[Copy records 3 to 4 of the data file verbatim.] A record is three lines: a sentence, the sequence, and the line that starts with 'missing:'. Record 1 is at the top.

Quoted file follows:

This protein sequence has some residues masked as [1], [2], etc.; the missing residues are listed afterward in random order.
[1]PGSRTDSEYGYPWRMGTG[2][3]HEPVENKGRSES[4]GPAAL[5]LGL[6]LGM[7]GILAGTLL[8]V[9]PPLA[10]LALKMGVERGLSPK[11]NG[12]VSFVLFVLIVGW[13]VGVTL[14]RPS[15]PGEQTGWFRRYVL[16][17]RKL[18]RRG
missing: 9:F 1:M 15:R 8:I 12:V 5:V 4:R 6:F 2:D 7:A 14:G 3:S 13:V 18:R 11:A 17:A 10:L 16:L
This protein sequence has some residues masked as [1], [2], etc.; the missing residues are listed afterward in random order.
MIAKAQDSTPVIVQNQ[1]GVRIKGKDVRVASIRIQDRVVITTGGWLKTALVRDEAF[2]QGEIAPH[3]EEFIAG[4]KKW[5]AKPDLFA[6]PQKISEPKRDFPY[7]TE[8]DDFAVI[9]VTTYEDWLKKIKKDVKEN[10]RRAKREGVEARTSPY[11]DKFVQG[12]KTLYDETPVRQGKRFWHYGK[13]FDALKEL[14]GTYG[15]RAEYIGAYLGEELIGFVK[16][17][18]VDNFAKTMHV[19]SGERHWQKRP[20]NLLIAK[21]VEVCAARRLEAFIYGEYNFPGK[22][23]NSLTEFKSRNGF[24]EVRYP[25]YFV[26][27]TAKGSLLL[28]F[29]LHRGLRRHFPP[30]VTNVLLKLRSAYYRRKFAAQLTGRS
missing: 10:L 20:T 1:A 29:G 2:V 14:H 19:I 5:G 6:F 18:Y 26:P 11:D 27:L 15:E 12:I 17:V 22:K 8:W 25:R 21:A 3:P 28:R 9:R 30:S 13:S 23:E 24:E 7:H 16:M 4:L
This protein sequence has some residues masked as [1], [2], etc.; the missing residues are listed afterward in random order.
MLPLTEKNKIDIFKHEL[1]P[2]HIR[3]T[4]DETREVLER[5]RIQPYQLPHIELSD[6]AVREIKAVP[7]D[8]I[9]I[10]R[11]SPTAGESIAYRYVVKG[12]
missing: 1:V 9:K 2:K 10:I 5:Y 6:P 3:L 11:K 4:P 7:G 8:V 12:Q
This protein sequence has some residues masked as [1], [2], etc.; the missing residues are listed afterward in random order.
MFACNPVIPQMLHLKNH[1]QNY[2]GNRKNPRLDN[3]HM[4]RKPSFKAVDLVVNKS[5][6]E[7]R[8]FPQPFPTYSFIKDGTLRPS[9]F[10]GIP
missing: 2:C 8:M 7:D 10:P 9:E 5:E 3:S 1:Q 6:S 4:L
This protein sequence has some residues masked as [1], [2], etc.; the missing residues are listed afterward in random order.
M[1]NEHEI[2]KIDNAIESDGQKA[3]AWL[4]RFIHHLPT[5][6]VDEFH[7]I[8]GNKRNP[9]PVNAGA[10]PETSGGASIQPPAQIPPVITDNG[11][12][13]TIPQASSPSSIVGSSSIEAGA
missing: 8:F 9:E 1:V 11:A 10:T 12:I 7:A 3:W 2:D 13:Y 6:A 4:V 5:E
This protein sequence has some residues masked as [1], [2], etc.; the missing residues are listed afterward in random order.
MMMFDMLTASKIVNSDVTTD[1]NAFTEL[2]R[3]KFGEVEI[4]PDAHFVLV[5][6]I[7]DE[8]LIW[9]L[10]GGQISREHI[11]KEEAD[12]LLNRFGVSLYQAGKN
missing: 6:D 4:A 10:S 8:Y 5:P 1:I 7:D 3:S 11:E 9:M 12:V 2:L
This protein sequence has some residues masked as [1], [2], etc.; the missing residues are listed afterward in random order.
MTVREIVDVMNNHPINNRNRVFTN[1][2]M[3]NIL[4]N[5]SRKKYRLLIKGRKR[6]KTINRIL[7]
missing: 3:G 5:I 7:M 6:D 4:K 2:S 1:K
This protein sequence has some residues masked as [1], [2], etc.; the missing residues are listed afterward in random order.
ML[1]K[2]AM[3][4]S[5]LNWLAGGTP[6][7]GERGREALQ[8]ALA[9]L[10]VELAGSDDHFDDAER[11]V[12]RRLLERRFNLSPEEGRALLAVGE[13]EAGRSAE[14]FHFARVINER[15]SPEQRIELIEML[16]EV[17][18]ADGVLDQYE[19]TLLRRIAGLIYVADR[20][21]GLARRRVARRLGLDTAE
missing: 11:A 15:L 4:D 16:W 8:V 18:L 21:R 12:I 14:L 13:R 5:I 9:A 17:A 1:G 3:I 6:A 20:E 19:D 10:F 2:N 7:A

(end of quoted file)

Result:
This protein sequence has some residues masked as [1], [2], etc.; the missing residues are listed afterward in random order.
MLPLTEKNKIDIFKHEL[1]P[2]HIR[3]T[4]DETREVLER[5]RIQPYQLPHIELSD[6]AVREIKAVP[7]D[8]I[9]I[10]R[11]SPTAGESIAYRYVVKG[12]
missing: 1:V 9:K 2:K 10:I 5:Y 6:P 3:L 11:K 4:P 7:G 8:V 12:Q
This protein sequence has some residues masked as [1], [2], etc.; the missing residues are listed afterward in random order.
MFACNPVIPQMLHLKNH[1]QNY[2]GNRKNPRLDN[3]HM[4]RKPSFKAVDLVVNKS[5][6]E[7]R[8]FPQPFPTYSFIKDGTLRPS[9]F[10]GIP
missing: 2:C 8:M 7:D 10:P 9:E 5:E 3:S 1:Q 6:S 4:L